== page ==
Friday, April 14, 2006

Passover in Iraq

Why was last night different from all others?

Because I attended the Second Seder held here in the International Zone, and consequently was able to disregard General Order #1 and have a styrofoam cup's worth of red wine.

The first night's seder was held at Camp Victory on the other side of Baghdad, for which no transportation was available. (Not surprisingly, they do not have a regular shuttle bus running from one Coaliiton base to another in Iraq). The service was held in a conference room in Saddam's Palace, led by a Navy Rabbi, Commander Schranz.

There were only seven servicemembers present (including the rabbi), but the light turnout may have been because the Embassy did not publicize the event for non-military staff. I only found out about it because I bumped into a chaplain coming out of the mess hall on Wednesday. So unfortunately, it was not as interesting as the seder I attended while stationed in Korea in 1995, which included U.S. military personnel, a busload of El Al empolyees and their families, and a group of Korean Lubavitchers.

But they had enough Passover materials for roughly twenty, which included boxes with Haggadahs, matzah, yarmulkes, macaroons, cans of matzo ball soup and gefilte fish (extra gelatinous), and an AT&T calling card. The rabbi had a package with all the material necessary to complete a plastic seder plate, while the KBR dining facility provided the hard boiled eggs and lettuce. For our main course, we had self-heating boxes of Chicken and Potatoes or Beef Stew and Vegetables, which were actually not that bad so long as you don't think too much about the preservatives that keep the meals shelf stable.

The service itself was slightly uneven, which is understandable given the somewhat slapdash manner in which it has to be put together. Also, it was frightening to realize that next to the Rabbi, my Hebrew comprehension was the best of the groups. And like all Seders, it ran too long, although mercifully not until midnight.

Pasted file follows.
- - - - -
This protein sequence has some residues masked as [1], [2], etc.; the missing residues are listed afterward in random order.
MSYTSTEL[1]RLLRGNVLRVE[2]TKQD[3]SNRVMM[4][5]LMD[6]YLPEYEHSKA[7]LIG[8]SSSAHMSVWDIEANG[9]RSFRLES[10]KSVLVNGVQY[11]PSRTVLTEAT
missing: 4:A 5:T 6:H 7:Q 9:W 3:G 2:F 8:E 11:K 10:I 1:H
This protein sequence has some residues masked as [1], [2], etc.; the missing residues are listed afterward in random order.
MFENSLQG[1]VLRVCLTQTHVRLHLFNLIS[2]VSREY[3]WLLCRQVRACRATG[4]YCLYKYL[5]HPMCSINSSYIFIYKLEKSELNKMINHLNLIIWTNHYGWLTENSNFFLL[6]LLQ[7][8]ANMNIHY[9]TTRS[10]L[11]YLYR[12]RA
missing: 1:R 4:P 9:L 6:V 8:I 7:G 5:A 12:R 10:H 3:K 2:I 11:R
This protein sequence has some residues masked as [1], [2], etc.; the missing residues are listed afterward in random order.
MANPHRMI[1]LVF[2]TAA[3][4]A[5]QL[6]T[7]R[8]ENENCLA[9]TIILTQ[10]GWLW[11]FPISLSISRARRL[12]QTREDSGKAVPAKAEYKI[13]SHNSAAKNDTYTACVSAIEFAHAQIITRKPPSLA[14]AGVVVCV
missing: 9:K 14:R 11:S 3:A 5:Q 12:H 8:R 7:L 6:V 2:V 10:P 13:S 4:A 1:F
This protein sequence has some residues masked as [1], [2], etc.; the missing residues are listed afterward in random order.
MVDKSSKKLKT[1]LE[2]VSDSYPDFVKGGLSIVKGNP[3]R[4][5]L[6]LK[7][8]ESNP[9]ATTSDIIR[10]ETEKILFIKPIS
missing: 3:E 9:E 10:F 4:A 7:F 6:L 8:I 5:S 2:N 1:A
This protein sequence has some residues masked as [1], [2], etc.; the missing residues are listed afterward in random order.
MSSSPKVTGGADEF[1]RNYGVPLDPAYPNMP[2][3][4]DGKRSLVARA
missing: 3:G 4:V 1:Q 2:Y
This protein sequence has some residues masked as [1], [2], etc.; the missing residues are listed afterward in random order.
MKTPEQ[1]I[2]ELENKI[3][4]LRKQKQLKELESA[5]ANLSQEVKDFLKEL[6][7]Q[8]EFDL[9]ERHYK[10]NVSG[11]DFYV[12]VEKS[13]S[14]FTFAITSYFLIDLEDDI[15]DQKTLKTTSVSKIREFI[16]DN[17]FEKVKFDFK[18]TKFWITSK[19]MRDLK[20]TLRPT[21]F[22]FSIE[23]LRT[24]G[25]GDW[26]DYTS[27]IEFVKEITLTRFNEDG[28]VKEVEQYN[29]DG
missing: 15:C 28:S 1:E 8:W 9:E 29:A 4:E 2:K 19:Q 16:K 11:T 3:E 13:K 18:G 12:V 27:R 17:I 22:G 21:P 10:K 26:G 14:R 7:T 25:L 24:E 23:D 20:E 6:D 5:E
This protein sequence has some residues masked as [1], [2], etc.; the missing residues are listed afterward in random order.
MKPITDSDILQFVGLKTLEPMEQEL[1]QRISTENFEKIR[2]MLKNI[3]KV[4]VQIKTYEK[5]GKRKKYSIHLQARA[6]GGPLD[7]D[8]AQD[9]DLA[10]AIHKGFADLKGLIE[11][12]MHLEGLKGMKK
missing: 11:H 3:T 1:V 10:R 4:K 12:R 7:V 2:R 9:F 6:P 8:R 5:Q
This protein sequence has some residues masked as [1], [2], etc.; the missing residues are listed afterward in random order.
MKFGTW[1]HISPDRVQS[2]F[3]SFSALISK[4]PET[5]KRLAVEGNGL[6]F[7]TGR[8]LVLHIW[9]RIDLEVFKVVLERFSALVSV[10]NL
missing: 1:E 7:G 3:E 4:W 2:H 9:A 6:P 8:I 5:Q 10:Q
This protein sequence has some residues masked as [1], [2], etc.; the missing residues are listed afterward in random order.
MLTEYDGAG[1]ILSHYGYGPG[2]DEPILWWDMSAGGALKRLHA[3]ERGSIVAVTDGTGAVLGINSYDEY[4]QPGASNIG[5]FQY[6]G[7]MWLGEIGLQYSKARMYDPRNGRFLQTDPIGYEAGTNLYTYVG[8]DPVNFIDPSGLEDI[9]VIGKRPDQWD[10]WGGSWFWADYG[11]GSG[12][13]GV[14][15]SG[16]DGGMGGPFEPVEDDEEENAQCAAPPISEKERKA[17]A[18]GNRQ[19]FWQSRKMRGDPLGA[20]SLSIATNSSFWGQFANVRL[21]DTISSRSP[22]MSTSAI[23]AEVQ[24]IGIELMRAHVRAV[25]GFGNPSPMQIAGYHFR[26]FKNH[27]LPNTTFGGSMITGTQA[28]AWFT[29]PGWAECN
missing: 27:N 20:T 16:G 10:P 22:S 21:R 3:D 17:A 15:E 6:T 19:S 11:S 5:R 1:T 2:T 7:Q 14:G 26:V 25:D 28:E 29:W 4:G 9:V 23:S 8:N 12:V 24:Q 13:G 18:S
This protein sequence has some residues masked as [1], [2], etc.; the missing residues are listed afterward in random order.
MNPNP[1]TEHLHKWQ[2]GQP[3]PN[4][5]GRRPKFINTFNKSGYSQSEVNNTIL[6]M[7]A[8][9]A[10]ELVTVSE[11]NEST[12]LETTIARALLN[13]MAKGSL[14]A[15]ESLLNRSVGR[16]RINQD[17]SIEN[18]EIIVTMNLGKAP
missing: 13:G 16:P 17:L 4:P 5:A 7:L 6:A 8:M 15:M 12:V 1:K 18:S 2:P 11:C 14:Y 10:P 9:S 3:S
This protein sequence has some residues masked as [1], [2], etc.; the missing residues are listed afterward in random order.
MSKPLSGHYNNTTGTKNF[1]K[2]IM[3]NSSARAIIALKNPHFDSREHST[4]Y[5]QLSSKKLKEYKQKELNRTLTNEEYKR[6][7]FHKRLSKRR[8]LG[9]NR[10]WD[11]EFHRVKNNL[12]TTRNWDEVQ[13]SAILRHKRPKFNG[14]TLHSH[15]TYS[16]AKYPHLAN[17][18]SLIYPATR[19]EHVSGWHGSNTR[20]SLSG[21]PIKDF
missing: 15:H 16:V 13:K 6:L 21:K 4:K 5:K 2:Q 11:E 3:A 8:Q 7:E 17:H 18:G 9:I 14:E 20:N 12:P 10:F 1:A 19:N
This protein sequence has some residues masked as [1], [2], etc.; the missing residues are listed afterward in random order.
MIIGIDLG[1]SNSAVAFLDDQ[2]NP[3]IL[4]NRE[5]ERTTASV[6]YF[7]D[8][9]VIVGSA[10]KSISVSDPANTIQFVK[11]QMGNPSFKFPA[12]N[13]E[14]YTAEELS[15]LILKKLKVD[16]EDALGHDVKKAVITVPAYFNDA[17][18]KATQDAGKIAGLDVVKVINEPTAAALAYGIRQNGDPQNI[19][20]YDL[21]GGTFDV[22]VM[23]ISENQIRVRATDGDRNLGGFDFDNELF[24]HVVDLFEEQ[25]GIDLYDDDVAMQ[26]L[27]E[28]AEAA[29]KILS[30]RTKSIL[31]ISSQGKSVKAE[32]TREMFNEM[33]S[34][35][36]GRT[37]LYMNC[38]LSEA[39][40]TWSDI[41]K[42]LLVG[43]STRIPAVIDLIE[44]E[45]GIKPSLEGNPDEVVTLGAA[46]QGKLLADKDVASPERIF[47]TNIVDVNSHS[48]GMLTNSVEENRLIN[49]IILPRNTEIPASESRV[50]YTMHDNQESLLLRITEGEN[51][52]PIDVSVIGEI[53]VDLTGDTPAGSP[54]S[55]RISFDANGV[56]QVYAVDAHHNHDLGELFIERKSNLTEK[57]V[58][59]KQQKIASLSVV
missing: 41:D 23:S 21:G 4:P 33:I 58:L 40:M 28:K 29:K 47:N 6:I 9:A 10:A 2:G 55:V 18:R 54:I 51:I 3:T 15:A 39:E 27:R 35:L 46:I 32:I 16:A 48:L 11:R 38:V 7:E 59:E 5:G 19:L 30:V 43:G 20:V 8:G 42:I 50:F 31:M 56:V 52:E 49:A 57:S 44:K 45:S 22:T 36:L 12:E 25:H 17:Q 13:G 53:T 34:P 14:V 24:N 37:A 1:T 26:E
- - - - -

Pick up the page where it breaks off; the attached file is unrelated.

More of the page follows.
But for whatever its shortcomings, the familiarity of the ceremony and feast was comforting, and made me feel a little less isolated. When we came to the part of the Four Sons, I couldn't help but think of David, and how my wife and I would answer his questions about the Exodus and Pesach.

Finally, the Haggadah contained a message about freedom that is important for me to keep in mind when the sacrifices of being separated from my family seem unbearable. The opening prayer read "We relive in words and symbols the ancient quest for liberty, that we shall become infused with renewed spirit and inspiration and understanding. May the problem of all who are down-trodden be our problem; may the concern of all who are afflicted be our concern; and may the struggle of all who strive for liberty and equality be our struggle."

I would like to believe that this is precisely what we are doing in Iraq today.

Ch'ag Sameach!